Invasive breast cancers punch tunnels into neighboring tissue
Cancers pose the greatest danger when they become invasive and then spread from their originating tissues throughout the body.
Although scientists have long known that cells have a chemical means of breaking free, Stanford researchers have discovered that breast cancer cells can also physically push their way out of their normal confines to become invasive tumors. The work could point to new ways of preventing cancers from spreading.
The findings, published in Nature Communications, could also apply to prostate, liver, skin and many other cancers that arise from the epithelium, the thin layer of cells that lines the outer edge of many bodily organs. The epithelium is surrounded by a mesh-like structure known as the basement membrane, a thin matrix that encloses, protects and separates epithelial cells from the surrounding tissue.
Ovijit Chaudhuri, the assistant professor of mechanical engineering who led the study, said the work reveals a previously unknown mechanism cancerous cells use to break through the basement membrane, allowing the tumor to become invasive.
"Showing how cells can physically invade the basement membrane suggests new therapeutic strategies for blocking invasion," said Chaudhuri, who collaborated with a team of engineers and medical scientists on this interdisciplinary research.
Previous research had shown that epithelial cancers use chemical tricks to invade nearby tissue. They do this by forming protrusions called invadopodia, which secrete chemicals that act like an acid to burn through the basement membrane.
Katrina Wisdom, a graduate student in Chaudhuri's lab and co-author on the paper, said the team's work shows invadopodia can also use physical force to punch through the basement membrane rather than simply relying on chemicals, known as proteases.
The group made its discovery by embedding breast cancer cells in a gelatin-like biogel that mimics the basement membrane – with one major exception. The biogel was not susceptible to protease secretions. Having nullified chemical action as an escape mechanism, the researchers used time-lapse microscopy to track the cancer cells and see whether they could move through the gel. If yes, the cells must have something other than just chemical means of escape.
As it turned out, the cells could burrow through the gel. The time-lapse microscopy revealed how. Wisdom said the images show that cancer cells used their invadopodia like stiff arms to tear tiny holes in the biogel. Time and again the cancer cell formed and retracted its invadopodia until the repeated physical battering created an opening large enough for the entire cancer cell to scoot through. (See animation of this battering process.)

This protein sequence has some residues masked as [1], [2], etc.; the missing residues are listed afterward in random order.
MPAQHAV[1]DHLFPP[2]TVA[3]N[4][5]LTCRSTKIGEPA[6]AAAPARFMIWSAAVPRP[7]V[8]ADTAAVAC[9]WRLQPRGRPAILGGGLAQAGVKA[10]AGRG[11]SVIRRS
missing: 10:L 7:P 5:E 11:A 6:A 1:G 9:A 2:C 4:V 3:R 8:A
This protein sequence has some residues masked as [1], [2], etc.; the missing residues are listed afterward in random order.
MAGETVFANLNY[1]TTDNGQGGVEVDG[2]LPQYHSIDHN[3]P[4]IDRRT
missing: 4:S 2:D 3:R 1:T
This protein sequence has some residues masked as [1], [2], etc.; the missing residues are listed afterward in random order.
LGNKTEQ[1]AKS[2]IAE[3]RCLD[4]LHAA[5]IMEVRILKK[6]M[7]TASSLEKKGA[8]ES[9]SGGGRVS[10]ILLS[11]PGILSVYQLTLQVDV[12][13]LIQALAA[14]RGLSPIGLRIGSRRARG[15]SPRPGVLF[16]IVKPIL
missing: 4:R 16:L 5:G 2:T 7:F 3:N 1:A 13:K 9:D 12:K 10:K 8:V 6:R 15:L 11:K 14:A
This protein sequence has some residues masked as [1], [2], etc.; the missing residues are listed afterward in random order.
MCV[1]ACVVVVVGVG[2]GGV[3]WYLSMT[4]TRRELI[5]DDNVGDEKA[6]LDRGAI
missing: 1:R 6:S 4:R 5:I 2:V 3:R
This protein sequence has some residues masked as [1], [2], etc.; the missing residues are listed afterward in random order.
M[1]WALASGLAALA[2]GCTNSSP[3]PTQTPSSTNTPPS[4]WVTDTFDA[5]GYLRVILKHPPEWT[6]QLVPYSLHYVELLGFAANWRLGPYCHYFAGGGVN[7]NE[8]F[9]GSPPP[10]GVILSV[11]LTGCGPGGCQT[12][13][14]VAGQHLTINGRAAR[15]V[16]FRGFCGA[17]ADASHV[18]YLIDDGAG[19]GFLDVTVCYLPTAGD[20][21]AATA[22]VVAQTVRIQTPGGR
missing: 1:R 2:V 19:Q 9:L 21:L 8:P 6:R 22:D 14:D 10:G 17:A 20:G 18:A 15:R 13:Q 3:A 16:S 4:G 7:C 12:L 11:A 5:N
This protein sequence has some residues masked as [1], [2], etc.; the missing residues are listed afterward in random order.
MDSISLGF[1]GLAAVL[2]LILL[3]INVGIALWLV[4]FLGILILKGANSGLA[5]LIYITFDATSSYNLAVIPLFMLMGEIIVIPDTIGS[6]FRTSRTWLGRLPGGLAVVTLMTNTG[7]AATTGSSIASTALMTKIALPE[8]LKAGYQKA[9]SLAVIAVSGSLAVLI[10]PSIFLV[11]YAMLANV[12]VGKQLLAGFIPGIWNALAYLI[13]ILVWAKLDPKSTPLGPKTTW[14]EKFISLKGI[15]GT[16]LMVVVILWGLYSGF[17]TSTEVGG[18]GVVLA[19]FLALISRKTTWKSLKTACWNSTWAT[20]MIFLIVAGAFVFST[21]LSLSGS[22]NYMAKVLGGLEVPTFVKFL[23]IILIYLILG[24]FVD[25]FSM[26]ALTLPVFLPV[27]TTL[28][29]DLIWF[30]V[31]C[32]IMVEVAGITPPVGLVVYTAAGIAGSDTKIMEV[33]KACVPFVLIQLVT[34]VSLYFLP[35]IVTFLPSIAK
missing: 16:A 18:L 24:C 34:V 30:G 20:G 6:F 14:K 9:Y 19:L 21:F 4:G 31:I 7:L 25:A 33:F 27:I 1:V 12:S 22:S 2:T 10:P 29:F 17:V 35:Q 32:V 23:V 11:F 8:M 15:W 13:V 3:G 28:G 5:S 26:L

Chaudhuri said the experiments revealed a previously unknown process because the biogel more accurately mimicked human tissue. It was based on the emerging idea that human tissue, especially cancerous tissue, can be somewhat malleable, like Silly Putty, rather than elastic like rubber bands. Force applied to malleable tissue imparts a permanent effect while elastic materials snap back into shape when force is released. In prior experiments predicated on the assumption of tissue elasticity, the tissue was not susceptible to breaching by a mere physical attack. But in Chaudhuri's malleable biogel, invadopodia were able to punch out escape tunnels by brute force.
Chaudhuri said the discovery of a physical role for invadopodia, independent of their previously known protease secretions, might explain why cancer drugs known as protease inhibitors haven't been effective. After scientists discovered the chemical action of invadopodia, cancer researchers developed these drugs known to stanch protease activity. But Chaudhuri said clinical trials of those drugs proved disappointing.
With the new findings about a physical means of escape, Chaudhuri is working with researchers at Stanford Medicine on strategies for blocking both the physical and chemical escape mechanisms, in the hopes that this will lead to new ways of preventing cancers from becoming dangerous.